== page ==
Even filtering for the "Linsanity" -- the Jeremy Lin mania that has grabbed Knicks fans and many NBA fans worldwide over the past two weeks -- sales have been strong. Items related to Lin have been beyond that, said Sal LaRocca, executive vice president of NBA global merchandising; Lin's jersey shot to the top of the individual sales.

"I've never seen it happen so quickly," LaRocca said. "Especially when a lot of people feel, if you took a poll of everyone wearing his jersey today and asked two weeks ago, if they actually knew he was even on the Knicks roster."

Corporate partnerships: Every sponsorship deal up for renewal this season was, in fact, renewed, including Anheuser Busch, Gatorade and Auto Trader, said Mark Tatum, executive vice president for NBA global marketing partnerships. Also, the league began new deals with Sprint and Under Armour.

No one bailed during the uncertain period of the lockout, Tatum suggested, because the league stayed in constant communication with those partners.

It's all rather surprising. Sentiment about the lockout, almost entirely negative, had been palpable. People -- and corporate partners -- had known for months that the league's summer and fall of 2011 were in jeopardy. NBA honchos had calculated contingencies of all sorts worthy of a bunker under the Pentagon.

So why no backlash?

One reason probably is that, from a macro sense, the U.S. economy at least isn't worse than it was a year ago -- and it arguably might be a bit better. LaRocca stressed the long-term relationships that the league has with retailers and manufacturers, same as with sponsors and season-ticket holders. The games went away, in other words, but the ongoing contact did not.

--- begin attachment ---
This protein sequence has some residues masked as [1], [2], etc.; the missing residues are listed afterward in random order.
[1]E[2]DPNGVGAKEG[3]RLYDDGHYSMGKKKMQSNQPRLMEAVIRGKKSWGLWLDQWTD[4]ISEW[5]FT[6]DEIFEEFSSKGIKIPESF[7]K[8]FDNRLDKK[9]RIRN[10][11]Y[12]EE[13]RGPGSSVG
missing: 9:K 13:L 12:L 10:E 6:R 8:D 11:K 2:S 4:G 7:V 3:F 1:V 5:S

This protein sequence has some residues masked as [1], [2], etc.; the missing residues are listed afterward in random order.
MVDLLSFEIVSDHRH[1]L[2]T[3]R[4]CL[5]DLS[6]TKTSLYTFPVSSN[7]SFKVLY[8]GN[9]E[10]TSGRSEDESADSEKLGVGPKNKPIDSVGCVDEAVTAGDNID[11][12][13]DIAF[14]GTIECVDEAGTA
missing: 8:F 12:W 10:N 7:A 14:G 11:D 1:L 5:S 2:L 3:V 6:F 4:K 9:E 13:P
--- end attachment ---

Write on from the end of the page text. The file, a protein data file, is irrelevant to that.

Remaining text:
Business adjustments weren't shared for this story but surely were made. And most of those involved, from all sides, pointed to the Christmas start-up date. Squeezing in 66 games per team was more of a cash grab for the owners and the players, but getting it all up and running by Christmas pleased the corporate side of things.

"It gave people a real point in time for the start and really gave us a platform, with five games televised nationally, to put the focus back on the sport," LaRocca said. "We felt too that the longer the lockout would have gone, with the risks of the season being canceled, there would be some skepticism in the market."

Saving Christmas made saving All-Star Weekend possible, another important consideration. And for as long as this lockout ran, the "jerk" quotient never seemed to get as high, at least in terms of public perceptions. Despite media of all forms available to cover it 24/7, things never quite degenerated into the rancor or tin-ear quotes from players and owners that permeated the 1998-99 shutdown.

So now, even if there are grumbles about the quality of play, a flurry of injuries and a rush of games, the bottom line hasn't suffered. In some case -- thanks, Linsanity -- it has prospered.

"It all goes back to the fans' interest in the game," said Mike Bass, NBA senior vice president of marketing communications. "That's what we're seeing. Whether you're a Knicks fan enthralled with what they've been doing or a Bobcats fan unhappy with what they're doing, there's still that passion that always exists around our game. When the game is good and people are talking about it, things continue to work well on the business side."

Still, it'sa good thing that the collective bargaining agreement that inspired so much bickering can't be opened for at least six years.

Steve Aschburner has written about the NBA since 1980. You can e-mail him here and follow him on twitter.

The views on this page do not necessarily reflect the views of the NBA, its clubs or Turner Broadcasting.